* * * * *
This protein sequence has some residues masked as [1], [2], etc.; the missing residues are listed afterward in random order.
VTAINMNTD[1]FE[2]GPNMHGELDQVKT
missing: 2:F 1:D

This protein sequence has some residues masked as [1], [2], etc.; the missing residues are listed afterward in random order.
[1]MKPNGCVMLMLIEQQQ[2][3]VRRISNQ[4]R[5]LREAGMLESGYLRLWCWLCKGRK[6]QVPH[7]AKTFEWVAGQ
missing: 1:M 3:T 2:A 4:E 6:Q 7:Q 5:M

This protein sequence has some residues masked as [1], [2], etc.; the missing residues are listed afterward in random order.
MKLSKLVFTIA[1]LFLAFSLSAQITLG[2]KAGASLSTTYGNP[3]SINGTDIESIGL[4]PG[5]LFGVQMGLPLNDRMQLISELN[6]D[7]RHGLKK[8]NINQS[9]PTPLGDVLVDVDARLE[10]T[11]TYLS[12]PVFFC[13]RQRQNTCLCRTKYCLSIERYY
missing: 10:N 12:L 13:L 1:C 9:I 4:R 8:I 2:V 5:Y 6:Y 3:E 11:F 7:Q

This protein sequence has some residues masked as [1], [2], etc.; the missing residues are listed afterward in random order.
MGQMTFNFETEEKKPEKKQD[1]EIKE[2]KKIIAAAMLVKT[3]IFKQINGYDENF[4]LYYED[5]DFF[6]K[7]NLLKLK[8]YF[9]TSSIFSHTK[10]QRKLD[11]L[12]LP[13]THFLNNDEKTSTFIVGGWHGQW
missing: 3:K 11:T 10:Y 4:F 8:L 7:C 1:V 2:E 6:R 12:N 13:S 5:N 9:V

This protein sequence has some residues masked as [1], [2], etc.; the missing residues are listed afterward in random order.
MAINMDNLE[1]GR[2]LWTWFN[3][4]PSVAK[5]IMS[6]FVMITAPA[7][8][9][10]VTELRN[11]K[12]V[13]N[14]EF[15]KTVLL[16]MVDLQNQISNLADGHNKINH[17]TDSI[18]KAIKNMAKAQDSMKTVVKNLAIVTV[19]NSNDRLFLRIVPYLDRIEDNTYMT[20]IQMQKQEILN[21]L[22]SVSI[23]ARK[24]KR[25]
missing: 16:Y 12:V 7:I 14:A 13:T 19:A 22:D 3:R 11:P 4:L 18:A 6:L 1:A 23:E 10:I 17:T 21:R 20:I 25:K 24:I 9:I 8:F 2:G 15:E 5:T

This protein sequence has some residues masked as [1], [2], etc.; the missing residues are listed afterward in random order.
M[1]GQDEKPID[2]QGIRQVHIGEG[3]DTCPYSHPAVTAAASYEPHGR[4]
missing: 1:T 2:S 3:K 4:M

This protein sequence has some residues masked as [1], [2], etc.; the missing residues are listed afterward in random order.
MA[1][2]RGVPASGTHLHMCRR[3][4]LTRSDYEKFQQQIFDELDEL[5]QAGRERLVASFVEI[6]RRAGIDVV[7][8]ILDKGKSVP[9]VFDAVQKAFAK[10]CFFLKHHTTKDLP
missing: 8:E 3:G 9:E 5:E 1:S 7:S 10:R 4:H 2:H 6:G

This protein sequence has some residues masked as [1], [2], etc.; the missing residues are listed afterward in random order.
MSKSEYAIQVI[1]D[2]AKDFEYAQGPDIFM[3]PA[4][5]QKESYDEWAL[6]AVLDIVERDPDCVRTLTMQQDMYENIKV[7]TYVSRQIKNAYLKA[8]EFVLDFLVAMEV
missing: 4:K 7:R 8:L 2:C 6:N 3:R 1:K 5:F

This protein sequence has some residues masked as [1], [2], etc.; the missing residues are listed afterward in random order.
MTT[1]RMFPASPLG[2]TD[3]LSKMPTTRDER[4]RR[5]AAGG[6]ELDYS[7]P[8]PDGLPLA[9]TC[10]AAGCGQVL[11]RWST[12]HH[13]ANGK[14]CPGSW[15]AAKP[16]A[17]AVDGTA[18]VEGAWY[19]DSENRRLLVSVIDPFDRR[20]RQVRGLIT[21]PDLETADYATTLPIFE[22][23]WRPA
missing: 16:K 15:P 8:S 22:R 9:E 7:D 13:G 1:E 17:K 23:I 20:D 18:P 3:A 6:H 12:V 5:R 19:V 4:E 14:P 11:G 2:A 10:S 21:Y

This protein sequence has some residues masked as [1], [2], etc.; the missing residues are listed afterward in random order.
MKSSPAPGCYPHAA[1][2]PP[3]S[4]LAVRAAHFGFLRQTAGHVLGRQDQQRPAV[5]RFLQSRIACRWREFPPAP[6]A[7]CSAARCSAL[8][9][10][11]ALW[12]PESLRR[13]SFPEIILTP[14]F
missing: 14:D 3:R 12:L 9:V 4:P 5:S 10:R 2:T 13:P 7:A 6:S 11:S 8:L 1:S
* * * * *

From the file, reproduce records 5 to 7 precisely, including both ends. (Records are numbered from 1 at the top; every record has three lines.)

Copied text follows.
This protein sequence has some residues masked as [1], [2], etc.; the missing residues are listed afterward in random order.
MAINMDNLE[1]GR[2]LWTWFN[3][4]PSVAK[5]IMS[6]FVMITAPA[7][8][9][10]VTELRN[11]K[12]V[13]N[14]EF[15]KTVLL[16]MVDLQNQISNLADGHNKINH[17]TDSI[18]KAIKNMAKAQDSMKTVVKNLAIVTV[19]NSNDRLFLRIVPYLDRIEDNTYMT[20]IQMQKQEILN[21]L[22]SVSI[23]ARK[24]KR[25]
missing: 16:Y 12:V 7:I 14:A 13:T 19:A 22:D 3:R 11:P 4:L 18:A 6:L 1:A 23:E 10:I 17:T 21:R 20:I 25:K 24:I 9:I 8:F 2:G 15:E 5:T

This protein sequence has some residues masked as [1], [2], etc.; the missing residues are listed afterward in random order.
M[1]GQDEKPID[2]QGIRQVHIGEG[3]DTCPYSHPAVTAAASYEPHGR[4]
missing: 1:T 2:S 3:K 4:M

This protein sequence has some residues masked as [1], [2], etc.; the missing residues are listed afterward in random order.
MA[1][2]RGVPASGTHLHMCRR[3][4]LTRSDYEKFQQQIFDELDEL[5]QAGRERLVASFVEI[6]RRAGIDVV[7][8]ILDKGKSVP[9]VFDAVQKAFAK[10]CFFLKHHTTKDLP
missing: 8:E 3:G 9:E 5:E 1:S 7:S 10:R 4:H 2:H 6:G